Have you tried kerosene? I filled up my friend's Tektro Auriga with kerosene and it works BETTER than the mineral oil, needs LESS finger power and brakes MORE. Here in Quebec we have this kind of temperature so use kerosene and don't worry.
    No, I havent tried that, but it sounds like a great idea. I am running a Rohloff hub as well on the same bike, and I read the same thing about those, to run them with kerosene in the cold.

    Does this have any negative effects?
    MTBR Disclaimer: I work for Salsa Cycles
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  6. #6
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    In general, DOT fluids will work better in such cold. You should try a change, first thing, with fresh fluid. Second, use some 5.1, due to the supposedly lower viscosity.

  7. #7
    Harrumph
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    Quote Originally Posted by chequamagon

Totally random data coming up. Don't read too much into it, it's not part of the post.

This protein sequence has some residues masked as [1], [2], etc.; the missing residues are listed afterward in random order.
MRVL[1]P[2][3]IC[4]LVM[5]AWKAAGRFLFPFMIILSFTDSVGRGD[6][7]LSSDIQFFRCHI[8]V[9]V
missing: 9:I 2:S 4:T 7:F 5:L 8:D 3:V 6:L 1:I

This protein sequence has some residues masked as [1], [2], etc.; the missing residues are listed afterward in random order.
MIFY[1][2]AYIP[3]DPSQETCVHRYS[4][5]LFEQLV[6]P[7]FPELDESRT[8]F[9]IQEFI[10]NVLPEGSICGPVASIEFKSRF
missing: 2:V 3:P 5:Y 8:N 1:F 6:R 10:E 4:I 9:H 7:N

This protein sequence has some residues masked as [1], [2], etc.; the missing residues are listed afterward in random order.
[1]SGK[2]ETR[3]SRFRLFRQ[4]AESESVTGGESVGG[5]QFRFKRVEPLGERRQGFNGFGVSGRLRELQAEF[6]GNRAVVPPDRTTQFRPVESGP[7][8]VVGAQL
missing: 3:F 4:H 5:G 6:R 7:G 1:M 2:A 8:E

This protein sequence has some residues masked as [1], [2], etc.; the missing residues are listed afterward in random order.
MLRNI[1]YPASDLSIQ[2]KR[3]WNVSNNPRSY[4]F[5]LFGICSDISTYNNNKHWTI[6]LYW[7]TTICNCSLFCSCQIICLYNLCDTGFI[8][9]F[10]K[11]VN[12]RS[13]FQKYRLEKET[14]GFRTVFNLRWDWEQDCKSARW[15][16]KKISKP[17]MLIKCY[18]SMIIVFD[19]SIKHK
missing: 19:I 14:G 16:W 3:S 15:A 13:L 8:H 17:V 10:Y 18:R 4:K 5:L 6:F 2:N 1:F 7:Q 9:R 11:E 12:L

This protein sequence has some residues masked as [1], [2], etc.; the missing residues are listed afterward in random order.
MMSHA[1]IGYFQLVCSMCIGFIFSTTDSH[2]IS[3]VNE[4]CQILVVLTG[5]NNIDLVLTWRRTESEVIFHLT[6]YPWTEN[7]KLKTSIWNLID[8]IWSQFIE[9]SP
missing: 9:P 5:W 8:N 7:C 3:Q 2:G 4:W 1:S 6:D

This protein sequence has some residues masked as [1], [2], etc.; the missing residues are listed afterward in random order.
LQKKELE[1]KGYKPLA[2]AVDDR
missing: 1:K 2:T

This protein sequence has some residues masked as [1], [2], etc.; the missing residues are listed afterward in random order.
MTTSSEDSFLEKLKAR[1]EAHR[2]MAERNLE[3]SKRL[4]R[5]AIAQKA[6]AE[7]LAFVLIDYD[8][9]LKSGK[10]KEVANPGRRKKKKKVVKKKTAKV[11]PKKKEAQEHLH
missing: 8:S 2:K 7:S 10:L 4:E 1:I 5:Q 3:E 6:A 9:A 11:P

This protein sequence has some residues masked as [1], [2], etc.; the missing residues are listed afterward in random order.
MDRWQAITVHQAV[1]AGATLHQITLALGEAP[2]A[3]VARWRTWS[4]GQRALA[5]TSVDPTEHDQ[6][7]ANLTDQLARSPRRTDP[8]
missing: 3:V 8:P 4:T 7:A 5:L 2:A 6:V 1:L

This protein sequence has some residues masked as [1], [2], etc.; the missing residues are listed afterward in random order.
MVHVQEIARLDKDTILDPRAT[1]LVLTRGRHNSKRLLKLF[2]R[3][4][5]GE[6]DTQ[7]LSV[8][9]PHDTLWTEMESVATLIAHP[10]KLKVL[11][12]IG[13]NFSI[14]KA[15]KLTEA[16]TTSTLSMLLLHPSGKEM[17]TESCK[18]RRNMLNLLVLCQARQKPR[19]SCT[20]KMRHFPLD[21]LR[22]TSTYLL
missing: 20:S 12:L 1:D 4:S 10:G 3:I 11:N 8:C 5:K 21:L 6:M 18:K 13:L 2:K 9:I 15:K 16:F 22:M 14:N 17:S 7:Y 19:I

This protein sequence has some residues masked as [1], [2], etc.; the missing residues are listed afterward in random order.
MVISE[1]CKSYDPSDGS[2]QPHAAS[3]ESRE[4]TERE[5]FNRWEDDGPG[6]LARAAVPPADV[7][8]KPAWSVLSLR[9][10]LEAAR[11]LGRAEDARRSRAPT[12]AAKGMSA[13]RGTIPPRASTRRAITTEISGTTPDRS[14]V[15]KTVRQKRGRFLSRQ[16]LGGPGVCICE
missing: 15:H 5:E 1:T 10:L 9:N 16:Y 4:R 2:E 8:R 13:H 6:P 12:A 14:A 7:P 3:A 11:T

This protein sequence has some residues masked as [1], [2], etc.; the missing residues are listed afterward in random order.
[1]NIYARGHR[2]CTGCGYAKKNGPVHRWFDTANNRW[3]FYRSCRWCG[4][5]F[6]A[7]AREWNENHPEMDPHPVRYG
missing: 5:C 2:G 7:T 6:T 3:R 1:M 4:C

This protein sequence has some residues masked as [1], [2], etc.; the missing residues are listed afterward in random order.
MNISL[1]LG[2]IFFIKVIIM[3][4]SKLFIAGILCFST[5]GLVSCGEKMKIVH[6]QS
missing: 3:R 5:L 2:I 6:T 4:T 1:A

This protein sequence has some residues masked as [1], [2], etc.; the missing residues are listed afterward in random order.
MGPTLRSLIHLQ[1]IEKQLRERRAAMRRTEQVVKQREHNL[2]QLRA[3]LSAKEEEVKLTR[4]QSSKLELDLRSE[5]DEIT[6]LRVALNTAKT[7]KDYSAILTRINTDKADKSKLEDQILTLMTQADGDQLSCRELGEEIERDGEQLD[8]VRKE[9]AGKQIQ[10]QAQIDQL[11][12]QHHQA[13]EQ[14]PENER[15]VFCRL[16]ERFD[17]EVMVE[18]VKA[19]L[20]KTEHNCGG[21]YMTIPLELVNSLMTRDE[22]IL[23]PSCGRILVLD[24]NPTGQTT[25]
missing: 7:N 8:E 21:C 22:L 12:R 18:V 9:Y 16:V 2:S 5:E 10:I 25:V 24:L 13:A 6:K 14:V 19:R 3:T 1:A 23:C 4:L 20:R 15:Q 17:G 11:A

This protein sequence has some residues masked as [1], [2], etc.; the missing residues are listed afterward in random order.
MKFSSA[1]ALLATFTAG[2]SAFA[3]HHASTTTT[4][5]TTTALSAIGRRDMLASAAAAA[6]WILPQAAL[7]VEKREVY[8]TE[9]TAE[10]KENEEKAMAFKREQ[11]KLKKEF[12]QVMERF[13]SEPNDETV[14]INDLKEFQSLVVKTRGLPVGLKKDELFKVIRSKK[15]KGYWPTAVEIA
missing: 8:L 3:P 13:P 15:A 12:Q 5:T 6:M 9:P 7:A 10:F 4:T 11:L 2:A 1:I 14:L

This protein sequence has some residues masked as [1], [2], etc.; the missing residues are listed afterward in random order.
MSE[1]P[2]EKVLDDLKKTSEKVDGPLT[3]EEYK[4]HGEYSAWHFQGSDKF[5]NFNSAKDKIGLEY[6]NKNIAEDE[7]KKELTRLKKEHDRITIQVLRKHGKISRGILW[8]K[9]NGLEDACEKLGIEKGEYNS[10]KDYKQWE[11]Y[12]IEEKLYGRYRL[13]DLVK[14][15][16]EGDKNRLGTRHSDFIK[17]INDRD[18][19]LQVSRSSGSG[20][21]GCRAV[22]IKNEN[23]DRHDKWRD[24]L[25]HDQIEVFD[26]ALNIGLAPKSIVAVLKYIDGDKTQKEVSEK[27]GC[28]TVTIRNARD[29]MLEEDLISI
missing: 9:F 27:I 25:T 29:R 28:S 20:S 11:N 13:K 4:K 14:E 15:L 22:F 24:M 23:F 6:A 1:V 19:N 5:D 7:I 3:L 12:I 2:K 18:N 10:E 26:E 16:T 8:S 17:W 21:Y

No, I havent tried that, but it sounds like a great idea. I am running a Rohloff hub as well on the same bike, and I read the same thing about those, to run them with kerosene in the cold.

    Does this have any negative effects?
    I do know of Rolhoffs having problems when the temps get down around -20 to -30, lesser internal hubs that use grease don't seem to care much.

    My shoulder is still recovering from Chequamagon this year so I think subconsciously I want to rain on your parade. So here's a friendly suggestion to prove it's nothing personal: Use a Carbon Handlebar. The Al bar is a giant heat sink, then moving through cold air on the front of a bike. Grab the grip of a Al bar and a Carbon bar after riding in really cold weather, the carbon bar will feel damn near warm.
    Slowly slipping to retrogrouchyness

  8. #8
    Ologist
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    I second the BB7s. They have proven to be the most reliable and 'the choice' up here in Alaska.

  9. #9
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    I don't know, in "gentle" sub-freezing temps, I've seen several frozen BB7's.

  10. #10
    i ride bikez!!11!
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    I've had frozen BB7's. Snow packs up in the arm and it can't move freely. Boo.

  11. #11
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    Quote Originally Posted by chequamagon